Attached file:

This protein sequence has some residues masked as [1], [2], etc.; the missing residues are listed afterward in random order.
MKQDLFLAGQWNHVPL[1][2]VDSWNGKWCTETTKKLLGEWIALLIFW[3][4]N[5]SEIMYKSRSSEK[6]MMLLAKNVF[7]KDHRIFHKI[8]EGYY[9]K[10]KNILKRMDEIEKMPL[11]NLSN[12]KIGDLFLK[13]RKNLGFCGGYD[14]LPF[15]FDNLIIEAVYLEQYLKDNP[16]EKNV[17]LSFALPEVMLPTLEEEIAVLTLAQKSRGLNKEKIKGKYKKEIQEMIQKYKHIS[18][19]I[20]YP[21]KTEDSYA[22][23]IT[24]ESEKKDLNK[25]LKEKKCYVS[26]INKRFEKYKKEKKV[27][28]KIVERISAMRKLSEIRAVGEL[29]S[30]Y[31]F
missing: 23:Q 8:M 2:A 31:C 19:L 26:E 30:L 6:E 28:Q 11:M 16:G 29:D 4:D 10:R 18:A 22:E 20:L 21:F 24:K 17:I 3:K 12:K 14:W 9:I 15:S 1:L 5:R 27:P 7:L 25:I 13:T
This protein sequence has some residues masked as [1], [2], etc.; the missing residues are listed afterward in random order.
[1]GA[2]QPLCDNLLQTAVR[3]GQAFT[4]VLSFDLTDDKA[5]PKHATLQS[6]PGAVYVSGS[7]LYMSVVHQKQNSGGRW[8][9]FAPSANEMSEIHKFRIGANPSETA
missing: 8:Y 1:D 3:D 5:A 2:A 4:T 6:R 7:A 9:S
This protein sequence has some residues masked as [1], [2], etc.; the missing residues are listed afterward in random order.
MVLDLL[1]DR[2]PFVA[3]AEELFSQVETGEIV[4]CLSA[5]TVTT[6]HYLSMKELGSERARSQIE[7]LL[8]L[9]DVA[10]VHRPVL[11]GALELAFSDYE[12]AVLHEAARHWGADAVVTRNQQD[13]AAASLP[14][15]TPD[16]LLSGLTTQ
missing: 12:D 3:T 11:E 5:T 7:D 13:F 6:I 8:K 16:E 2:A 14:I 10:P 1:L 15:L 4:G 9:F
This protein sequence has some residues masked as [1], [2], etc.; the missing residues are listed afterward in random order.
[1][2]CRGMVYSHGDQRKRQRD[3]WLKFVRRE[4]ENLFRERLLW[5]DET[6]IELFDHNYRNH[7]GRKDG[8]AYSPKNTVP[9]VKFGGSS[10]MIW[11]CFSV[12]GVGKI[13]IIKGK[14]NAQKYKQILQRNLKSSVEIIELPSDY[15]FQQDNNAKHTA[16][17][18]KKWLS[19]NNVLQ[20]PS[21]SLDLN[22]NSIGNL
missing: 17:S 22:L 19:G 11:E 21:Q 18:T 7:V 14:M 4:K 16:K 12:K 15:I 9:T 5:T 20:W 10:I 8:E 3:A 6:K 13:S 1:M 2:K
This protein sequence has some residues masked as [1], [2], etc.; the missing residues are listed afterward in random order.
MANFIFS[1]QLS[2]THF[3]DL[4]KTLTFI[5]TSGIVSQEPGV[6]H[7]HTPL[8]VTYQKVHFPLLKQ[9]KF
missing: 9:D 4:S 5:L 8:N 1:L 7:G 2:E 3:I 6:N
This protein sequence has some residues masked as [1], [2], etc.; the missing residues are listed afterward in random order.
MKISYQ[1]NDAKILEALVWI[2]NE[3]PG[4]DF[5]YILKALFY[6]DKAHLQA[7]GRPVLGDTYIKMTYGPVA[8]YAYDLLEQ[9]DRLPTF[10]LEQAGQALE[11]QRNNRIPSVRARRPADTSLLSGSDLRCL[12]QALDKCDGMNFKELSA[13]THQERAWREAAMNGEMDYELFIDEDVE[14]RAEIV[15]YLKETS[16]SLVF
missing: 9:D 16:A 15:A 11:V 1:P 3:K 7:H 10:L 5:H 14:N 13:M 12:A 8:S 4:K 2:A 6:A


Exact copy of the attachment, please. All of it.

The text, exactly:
This protein sequence has some residues masked as [1], [2], etc.; the missing residues are listed afterward in random order.
MKQDLFLAGQWNHVPL[1][2]VDSWNGKWCTETTKKLLGEWIALLIFW[3][4]N[5]SEIMYKSRSSEK[6]MMLLAKNVF[7]KDHRIFHKI[8]EGYY[9]K[10]KNILKRMDEIEKMPL[11]NLSN[12]KIGDLFLK[13]RKNLGFCGGYD[14]LPF[15]FDNLIIEAVYLEQYLKDNP[16]EKNV[17]LSFALPEVMLPTLEEEIAVLTLAQKSRGLNKEKIKGKYKKEIQEMIQKYKHIS[18][19]I[20]YP[21]KTEDSYA[22][23]IT[24]ESEKKDLNK[25]LKEKKCYVS[26]INKRFEKYKKEKKV[27][28]KIVERISAMRKLSEIRAVGEL[29]S[30]Y[31]F
missing: 23:Q 8:M 2:A 31:C 19:L 26:E 30:L 6:E 28:Q 11:M 16:G 29:D 4:D 10:R 18:A 22:E 20:L 21:F 24:K 17:I 3:K 12:K 14:W 9:I 15:S 1:L 5:R 27:P 7:L 25:I 13:T
This protein sequence has some residues masked as [1], [2], etc.; the missing residues are listed afterward in random order.
[1]GA[2]QPLCDNLLQTAVR[3]GQAFT[4]VLSFDLTDDKA[5]PKHATLQS[6]PGAVYVSGS[7]LYMSVVHQKQNSGGRW[8][9]FAPSANEMSEIHKFRIGANPSETA
missing: 8:Y 1:D 3:D 5:A 2:A 4:T 6:R 7:A 9:S
This protein sequence has some residues masked as [1], [2], etc.; the missing residues are listed afterward in random order.
MVLDLL[1]DR[2]PFVA[3]AEELFSQVETGEIV[4]CLSA[5]TVTT[6]HYLSMKELGSERARSQIE[7]LL[8]L[9]DVA[10]VHRPVL[11]GALELAFSDYE[12]AVLHEAARHWGADAVVTRNQQD[13]AAASLP[14][15]TPD[16]LLSGLTTQ
missing: 12:D 3:T 11:E 5:T 7:D 13:F 6:I 8:K 16:E 2:A 14:I 10:P 1:L 15:L 4:G 9:F
This protein sequence has some residues masked as [1], [2], etc.; the missing residues are listed afterward in random order.
[1][2]CRGMVYSHGDQRKRQRD[3]WLKFVRRE[4]ENLFRERLLW[5]DET[6]IELFDHNYRNH[7]GRKDG[8]AYSPKNTVP[9]VKFGGSS[10]MIW[11]CFSV[12]GVGKI[13]IIKGK[14]NAQKYKQILQRNLKSSVEIIELPSDY[15]FQQDNNAKHTA[16][17][18]KKWLS[19]NNVLQ[20]PS[21]SLDLN[22]NSIGNL
missing: 17:S 22:L 19:G 11:E 21:Q 18:T 7:V 14:M 4:K 16:K 12:K 15:I 9:T 5:T 20:W 10:I 8:E 3:A 6:K 13:S 1:M 2:K
This protein sequence has some residues masked as [1], [2], etc.; the missing residues are listed afterward in random order.
MANFIFS[1]QLS[2]THF[3]DL[4]KTLTFI[5]TSGIVSQEPGV[6]H[7]HTPL[8]VTYQKVHFPLLKQ[9]KF
missing: 9:D 4:S 5:L 8:N 1:L 7:G 2:E 3:I 6:N
This protein sequence has some residues masked as [1], [2], etc.; the missing residues are listed afterward in random order.
MKISYQ[1]NDAKILEALVWI[2]NE[3]PG[4]DF[5]YILKALFY[6]DKAHLQA[7]GRPVLGDTYIKMTYGPVA[8]YAYDLLEQ[9]DRLPTF[10]LEQAGQALE[11]QRNNRIPSVRARRPADTSLLSGSDLRCL[12]QALDKCDGMNFKELSA[13]THQERAWREAAMNGEMDYELFIDEDVE[14]RAEIV[15]YLKETS[16]SLVF
missing: 9:D 16:A 15:A 11:V 1:P 3:K 7:H 10:L 5:H 14:N 13:M 12:A 8:S 4:K 2:A 6:A